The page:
Yet God has not only given us these faculties by means of which we may bear everything that comes to pass without being crushed or depressed thereby; but like a good King and Father, He has given us this without let or hindrance, placed wholly at our own disposition, without reserving to Himself any power of impediment or restraint. Though possessing all these things free and all your own, you do not use them! you do not perceive what it is you have received nor whence it comes, but sit moaning and groaning; some of you blind to the Giver, making no acknowledgment to your Benefactor; others basely giving themselves to complaints and accusations against God.
Yet what faculties and powers you possess for attaining courage and greatness of heart, I can easily show you; what you have for upbraiding and accusation, it is for you to show me!
How did Socrates bear himself in this regard? How else than as became one who was fully assured that he was the kinsman of the Gods?
If God had made that part of His own nature which He severed from Himself and gave to us, liable to be hindered or constrained either by Himself or any other, He would not have been God, nor would He have been taking care of us as He ought . . . . If you choose, you are free; if you choose, you need blame no man– accuse no man. All things will be at once according to your mind and according to the Mind of God.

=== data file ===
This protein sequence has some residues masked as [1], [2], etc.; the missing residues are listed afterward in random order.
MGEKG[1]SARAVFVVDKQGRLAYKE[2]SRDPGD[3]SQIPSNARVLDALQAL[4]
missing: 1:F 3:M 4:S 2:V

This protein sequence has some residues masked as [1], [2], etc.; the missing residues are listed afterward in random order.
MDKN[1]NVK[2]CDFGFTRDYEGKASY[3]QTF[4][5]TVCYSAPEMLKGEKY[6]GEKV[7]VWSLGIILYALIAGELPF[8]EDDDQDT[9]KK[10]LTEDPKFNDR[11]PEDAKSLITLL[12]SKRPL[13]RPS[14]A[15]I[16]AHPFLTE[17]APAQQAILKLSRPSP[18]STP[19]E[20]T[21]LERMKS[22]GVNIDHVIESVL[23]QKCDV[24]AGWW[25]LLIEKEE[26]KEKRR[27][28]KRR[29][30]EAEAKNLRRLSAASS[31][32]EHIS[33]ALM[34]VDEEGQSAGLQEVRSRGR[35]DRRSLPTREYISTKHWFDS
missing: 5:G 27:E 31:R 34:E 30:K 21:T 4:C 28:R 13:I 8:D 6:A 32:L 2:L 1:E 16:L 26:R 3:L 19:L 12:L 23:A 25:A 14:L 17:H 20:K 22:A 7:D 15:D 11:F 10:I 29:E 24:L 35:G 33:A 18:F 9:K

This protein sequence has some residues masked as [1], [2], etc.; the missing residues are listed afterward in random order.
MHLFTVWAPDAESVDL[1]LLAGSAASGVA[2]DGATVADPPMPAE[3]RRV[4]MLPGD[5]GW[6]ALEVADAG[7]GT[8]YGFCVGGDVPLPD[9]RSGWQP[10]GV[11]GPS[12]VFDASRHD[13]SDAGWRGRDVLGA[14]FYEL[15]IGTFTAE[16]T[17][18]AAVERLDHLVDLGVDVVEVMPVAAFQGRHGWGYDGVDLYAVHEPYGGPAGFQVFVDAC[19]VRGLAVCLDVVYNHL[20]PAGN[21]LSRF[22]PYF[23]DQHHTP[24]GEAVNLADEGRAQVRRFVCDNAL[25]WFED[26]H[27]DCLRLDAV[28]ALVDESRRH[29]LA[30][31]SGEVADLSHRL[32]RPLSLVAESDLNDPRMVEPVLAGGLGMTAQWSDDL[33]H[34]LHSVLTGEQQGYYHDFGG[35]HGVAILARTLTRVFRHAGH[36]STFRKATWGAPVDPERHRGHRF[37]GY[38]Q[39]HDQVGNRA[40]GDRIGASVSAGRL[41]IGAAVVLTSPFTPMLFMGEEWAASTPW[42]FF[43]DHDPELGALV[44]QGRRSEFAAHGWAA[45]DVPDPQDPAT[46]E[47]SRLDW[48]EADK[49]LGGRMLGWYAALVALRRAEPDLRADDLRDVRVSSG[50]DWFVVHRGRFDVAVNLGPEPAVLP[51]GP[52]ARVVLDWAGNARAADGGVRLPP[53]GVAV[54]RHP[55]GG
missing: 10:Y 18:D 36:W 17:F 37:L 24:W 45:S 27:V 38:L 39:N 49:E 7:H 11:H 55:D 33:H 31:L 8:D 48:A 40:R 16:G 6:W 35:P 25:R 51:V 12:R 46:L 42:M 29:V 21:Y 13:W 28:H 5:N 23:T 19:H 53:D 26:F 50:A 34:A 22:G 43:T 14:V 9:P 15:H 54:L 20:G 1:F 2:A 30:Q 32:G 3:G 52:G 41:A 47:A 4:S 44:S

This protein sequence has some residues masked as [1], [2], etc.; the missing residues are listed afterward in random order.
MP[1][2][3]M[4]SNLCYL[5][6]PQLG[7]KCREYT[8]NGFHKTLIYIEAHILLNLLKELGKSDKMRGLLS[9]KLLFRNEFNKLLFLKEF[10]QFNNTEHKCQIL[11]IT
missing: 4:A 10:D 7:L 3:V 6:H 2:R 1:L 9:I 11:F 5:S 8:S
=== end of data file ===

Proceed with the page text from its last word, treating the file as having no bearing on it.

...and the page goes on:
Petrifaction is of two sorts. There is petrifaction of the understanding; and also of the sense of shame. This happens when a man obstinately refuses to acknowledge plain truths, and persists in maintaining what is self-contradictory. Most of us dread mortification of the body, and would spare no pains to escape anything of that kind. But of mortification of the soul we are utterly heedless. With regard, indeed, to the soul, if a man is in such a state as to be incapable of following or understanding anything, I grant you we do think him in a bad way. But mortification of the sense of shame and modesty we go so far as to dub strength of mind!
If we were as intent upon our own business as the old fellows at Rome are upon what interests them, we too might perhaps accomplish something. I know a man older than I am, now Superintendent of the Corn-market at Rome, and I remember when he passed through this place on his way back from exile, what an account he gave me of his former life, declaring that for the future, once home again, his only care should be to pass his remaining years in quiet and tranquility. “For how few years have I left!” he cried. “That,” I said, “you will not do; but the moment the scent of Rome is in your nostrils, you will forget it all; and if you can but gain admission to Court, you will be glad enough to elbow your way in, and thank God for it.” “Epictetus,” he replied, “if ever you find me setting as much as one foot within the Court, think what you will of me.”